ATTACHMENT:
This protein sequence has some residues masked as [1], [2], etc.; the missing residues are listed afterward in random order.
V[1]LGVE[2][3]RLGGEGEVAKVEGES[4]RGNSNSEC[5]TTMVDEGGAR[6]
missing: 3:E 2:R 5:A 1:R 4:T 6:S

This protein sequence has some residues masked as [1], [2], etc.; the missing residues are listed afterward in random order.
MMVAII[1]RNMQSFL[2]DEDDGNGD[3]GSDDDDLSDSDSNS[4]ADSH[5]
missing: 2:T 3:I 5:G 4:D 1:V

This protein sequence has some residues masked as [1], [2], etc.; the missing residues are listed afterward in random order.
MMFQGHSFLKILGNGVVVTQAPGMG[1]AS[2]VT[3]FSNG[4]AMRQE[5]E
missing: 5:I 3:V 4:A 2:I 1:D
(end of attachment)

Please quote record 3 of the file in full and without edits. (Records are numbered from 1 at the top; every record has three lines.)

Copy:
This protein sequence has some residues masked as [1], [2], etc.; the missing residues are listed afterward in random order.
MMFQGHSFLKILGNGVVVTQAPGMG[1]AS[2]VT[3]FSNG[4]AMRQE[5]E
missing: 5:I 3:V 4:A 2:I 1:D